5

The $4$-gradient is a $4$- vector. Formally, when $x^\mu\to x'^\mu=\Lambda^\mu{}_\nu x^\nu$ $$ \begin{align*} \partial'_\mu &=\frac{\partial}{\partial x'^\mu}\\ &=\frac{\partial}{\partial (\Lambda^\mu {}_\nu x^\nu)}\\ \end{align*} $$ $\therefore$ $$ \begin{align*} \Lambda^\mu {}_\nu\partial'_\mu&=\partial_\nu\\ \end{align*} $$ which makes $\...


4

In arbitrary spacetime dimensions, the Einstein tensor is $$G_{\mu\nu}~:=~R_{\mu\nu}(\Gamma)-\frac{1}{2}g_{\mu\nu}g^{\rho\sigma}R_{\rho\sigma}(\Gamma).\tag{1}$$ Let us also define the Einstein tensor-density $${\cal G}_{\mu\nu}~:=~\sqrt{|g|}G_{\mu\nu}. \tag{2}$$ It satisfies a functional Maxwell relation $$ \frac{\delta {\cal G}_{\mu\nu}(x)}{\delta g^{\rho\...


3

The idea of generalizing laws to curved space-time is to notice that we actually live in a curved space-time ourselves. What we know as "flat space-time equations" are, in fact, equations in curved space-time derived/discovered in our local (almost-)inertial frame. We can then derive their curvilinear form by simply transforming to a general frame. This is ...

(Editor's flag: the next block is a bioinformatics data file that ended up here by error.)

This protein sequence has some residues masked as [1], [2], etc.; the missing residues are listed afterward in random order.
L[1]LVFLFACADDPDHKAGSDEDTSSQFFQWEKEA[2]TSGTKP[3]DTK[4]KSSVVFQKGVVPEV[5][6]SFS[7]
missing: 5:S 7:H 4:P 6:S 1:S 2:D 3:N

3

Consider the following expression : $$\epsilon_{i_1i_2...i_n}A^{i_1}_{1}A^{i_2}_{2}...A^{i_n}_{n}$$ Now THIS is exactly the definition of the determinant of $A$. Why ? Well the determinant is defined as $$detA=\sum_{\sigma\in S_n} \epsilon(\sigma)A^{\sigma(1)}_{1}A^{\sigma(2)}_{2}...A^{\sigma(n)}_{n}$$ Which, if you look hard enough, is exactly the same as ...


3

Vary $$S=\int \sqrt{\det g} g^{\alpha\beta} X_{\alpha\beta}$$ with respect to $g^{\alpha\beta}$ to get the index-down stress-energy tensor (assuming $X$ does not depend on $g$) $$ \frac{\delta S}{\delta g^{\alpha\beta}}= \sqrt{\det g} \left(X_{\alpha\beta}-\frac{1}{2} g_{\alpha\beta} X_{\gamma\delta}g^{\gamma\delta}\right)$$ so stress energy tensors for non-...


3

It's a standard result for bilinear maps $E$ that $$E(u,u)=0\;\forall u\iff E(u,v) = -E(v,u)\;\forall u,v$$ The part that's slightly less obvious is going from left to right, though it's still just a one-liner: $$ 0 = E(u+v,u+v) = E(u,u) + E(u,v) + E(v,u) + E(v,v) = E(u,v) + E(v,u) $$